Definition of go (all) round the houses in English:

go (all) round the houses

phrase

British
  • 1Take a circuitous route to one's destination.

    • ‘Well, Andy, our feature writer Stephen Lewis went all round the houses trying to find working telephone numbers for Loadbikes and Cyclone.’
    • ‘Was he your first choice from the moment you wrote the script, or did you have to go round the houses a little before you came to that conclusion?’
    • ‘‘If nobody takes personal responsibility for the claim it will just go round the houses,’ she warns.’
    • ‘I tried again this morning, and still couldn't access Broadband, yet the status message was saying that there were no problems, so I started going round the houses, only to be told that my migration happened yesterday.’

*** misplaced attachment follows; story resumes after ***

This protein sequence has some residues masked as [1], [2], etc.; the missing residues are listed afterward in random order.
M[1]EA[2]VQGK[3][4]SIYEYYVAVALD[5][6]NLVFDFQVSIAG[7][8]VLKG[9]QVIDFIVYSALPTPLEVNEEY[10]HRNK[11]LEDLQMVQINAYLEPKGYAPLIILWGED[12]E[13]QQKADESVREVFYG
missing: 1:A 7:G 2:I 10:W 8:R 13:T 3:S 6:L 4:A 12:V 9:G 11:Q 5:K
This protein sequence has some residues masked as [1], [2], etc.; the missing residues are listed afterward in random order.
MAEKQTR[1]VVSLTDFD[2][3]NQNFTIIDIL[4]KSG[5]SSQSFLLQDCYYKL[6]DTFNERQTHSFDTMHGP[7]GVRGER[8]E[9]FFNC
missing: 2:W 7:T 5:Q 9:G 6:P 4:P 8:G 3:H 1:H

1. 1.1 Take an unnecessarily long time to get to the point.
      ‘a partner is likely to go all round the houses today, when it's obvious what they are hinting at’
      • ‘As my husband says I'm can't say yes I have to go round the houses first and then give an answer which means yes but doesn't feature the word yes.’
      • ‘Politicians have a penchant for going round the houses when answering tough questions.’
      • ‘Experts in language learning recognise the value of going round the houses a bit to avoid those aspects of a language that you have problems with.’
      • ‘If you would just like to ask your solicitor, otherwise it will be a lot of going round the houses to achieve nothing except for saving the defendant having to pay something.’